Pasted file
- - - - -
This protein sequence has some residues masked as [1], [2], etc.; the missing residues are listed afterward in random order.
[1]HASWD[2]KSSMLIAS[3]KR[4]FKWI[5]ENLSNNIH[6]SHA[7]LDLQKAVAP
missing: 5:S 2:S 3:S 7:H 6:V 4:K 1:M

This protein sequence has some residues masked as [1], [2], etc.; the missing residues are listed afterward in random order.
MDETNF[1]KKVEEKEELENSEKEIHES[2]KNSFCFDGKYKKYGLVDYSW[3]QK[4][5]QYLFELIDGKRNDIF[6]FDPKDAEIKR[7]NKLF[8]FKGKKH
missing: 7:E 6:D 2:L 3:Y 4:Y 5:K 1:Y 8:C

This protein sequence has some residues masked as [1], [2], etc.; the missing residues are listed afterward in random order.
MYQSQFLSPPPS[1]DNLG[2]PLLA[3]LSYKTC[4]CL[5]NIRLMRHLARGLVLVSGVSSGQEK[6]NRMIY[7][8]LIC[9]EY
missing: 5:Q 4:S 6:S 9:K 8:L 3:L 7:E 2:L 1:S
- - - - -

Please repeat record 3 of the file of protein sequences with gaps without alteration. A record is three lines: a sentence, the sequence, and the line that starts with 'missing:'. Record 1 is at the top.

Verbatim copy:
This protein sequence has some residues masked as [1], [2], etc.; the missing residues are listed afterward in random order.
MYQSQFLSPPPS[1]DNLG[2]PLLA[3]LSYKTC[4]CL[5]NIRLMRHLARGLVLVSGVSSGQEK[6]NRMIY[7][8]LIC[9]EY
missing: 5:Q 4:S 6:S 9:K 8:L 3:L 7:E 2:L 1:S